In the 1950s, when computers were still seen as complex calculators, Northwestern Mutual Life Insurance conducted a study on the impact computers would have on businesses in the future. Interestingly, the company's CEO set up an unusual team for the study - comprising employees from multiple departments, each of whom saw great potential for computers in insurance. They concluded that the computer was an ideal tool for data processing, so the company began using computers for sales and financial reporting, markets research analysis, securities portfolio analysis, and other vital processes.
Northwestern Mutual's early embrace of computers gave the company a competitive edge over the rest of the players in the industry. By harnessing the power of cross-functional collaboration, Northwestern Mutual shifted the industry and achieved towering success in the years to come. While it was a financial company's pioneership, many companies today rely on cross-functional teams for organizational success.
Cross-functional teams improve innovation, speed up production, and solve complex problems. In the setup, specialists who come from different teams work towards a common goal, offer their expertise and disband once the project is done. As unique and complex as the structure of a cross-functional team, is the challenge of managing one. Even expert project managers have to go all out to understand each specialist's skill set so they can bring out the best in their team. In this article, we'll outline a few ways managers can improve the performance and outcomes of cross-functional teams.
People run projects
Team members ultimately influence a project's success. For this reason, it's good practice to start each cross-functional endeavor by evaluating the ideal qualities needed for your dream team. While it's important to assemble top talent from every department, we also recommend considering each potential team member's interpersonal skills. With cross-functional projects, collaboration skills like clear communication and respect for others outweigh performance-related achievements.
Who does what and how
Ambiguity in roles is inevitable when specialists are taken off their native departments and stationed in a freshly formed group. To remedy this, we recommend drafting a clear layout of the group structure unless you want to find one fine day that the research lead has been reporting to the art director for weeks. As you determine group expectations, make sure they don't conflict with the contending priorities of the cross-functional project.
Wise managers frequently check in with their team members to help them understand what's expected of them, as well as whom they should work with and how. This allows managers to track accountability and support specialists simultaneously.
Goals should only get clearer
People from different departments tend to assume goals or define their own metrics for a project- which is the last thing a manager might want. Remember that project objectives can't be handed out throughout the project, but have to be served once and hot. Hence, as soon as the team is set up, arrange a kick-off meeting. Lay down the goals, metrics, and priorities for all to see. Declare in advance what is expected on the day of judgment.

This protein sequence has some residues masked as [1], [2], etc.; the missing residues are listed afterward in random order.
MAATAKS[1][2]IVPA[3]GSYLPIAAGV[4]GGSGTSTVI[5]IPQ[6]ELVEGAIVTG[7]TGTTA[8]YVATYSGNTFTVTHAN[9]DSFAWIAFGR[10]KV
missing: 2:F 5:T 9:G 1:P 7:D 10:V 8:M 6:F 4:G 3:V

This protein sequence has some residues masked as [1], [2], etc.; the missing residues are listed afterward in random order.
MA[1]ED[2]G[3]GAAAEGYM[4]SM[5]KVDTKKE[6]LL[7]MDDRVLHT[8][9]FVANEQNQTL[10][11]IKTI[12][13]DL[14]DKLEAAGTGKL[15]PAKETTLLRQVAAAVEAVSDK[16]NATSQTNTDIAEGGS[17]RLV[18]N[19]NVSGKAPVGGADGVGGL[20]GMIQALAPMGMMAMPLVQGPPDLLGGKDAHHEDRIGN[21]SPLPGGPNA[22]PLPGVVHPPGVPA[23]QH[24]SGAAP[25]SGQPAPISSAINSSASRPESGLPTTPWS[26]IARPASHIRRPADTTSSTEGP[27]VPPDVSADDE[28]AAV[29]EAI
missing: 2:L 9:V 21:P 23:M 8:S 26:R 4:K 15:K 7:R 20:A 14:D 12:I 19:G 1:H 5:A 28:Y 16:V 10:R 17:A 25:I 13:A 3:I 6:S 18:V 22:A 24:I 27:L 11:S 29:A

For example, if an editorial lead and acquisition strategist are working together on a marketing campaign, both should understand what is more important for that project: brand awareness or lead generation. Only when the finish line looks the same to all, do people run on the right track.
Call it a cliché, but communication is key
If you handle a functional team, it's likely that you know your teammates' work style like the back of your hand. The gesture is still expected of you even as the team widens and takes up different departments. While it is no easy task, managers should try to interact with every team member and find out how they approach their workflow. Be prepared to encounter different collaboration styles and make efforts to consider multiple perspectives.
If you are working across time zones, we recommend recording and logging all team conversations so that everyone stays in the loop. You can host quick and regular meetings to share progress, discuss ideas, or seek support. Since it can be easy to get side-tracked during large team meetings, we suggest setting clear intentions for each one and keeping the sessions brief.
Subtract for a positive outcome
Since cross-functional teams often consist of specialists with varying availability, you may deal with delays throughout the process. By creating flexible and efficient workflows, you can keep projects on track and ensure that team members complete tasks within the specified deadlines. Given the already complex nature of cross-functional teams, managers should curb their enthusiasm to add any 'extras' to it, instead should work to eliminate unwanted processes, cancel needless meetings, and freeze redundant collaborations.
Capture, track, and win
In addition to these techniques, managers can also use project management tools to handle multi-disciplinary projects. Once you envision the big picture, capture the project details (goals, team, hierarchy, workflow, deadlines) in Zoho Projects and get going. Its tailored features enable cross-functional teams to collaborate more effectively. When your team is guided by a carefully-crafted framework and delivers as desired, you know you are headed for the win. Get started on your next cross-functional project with Zoho Projects.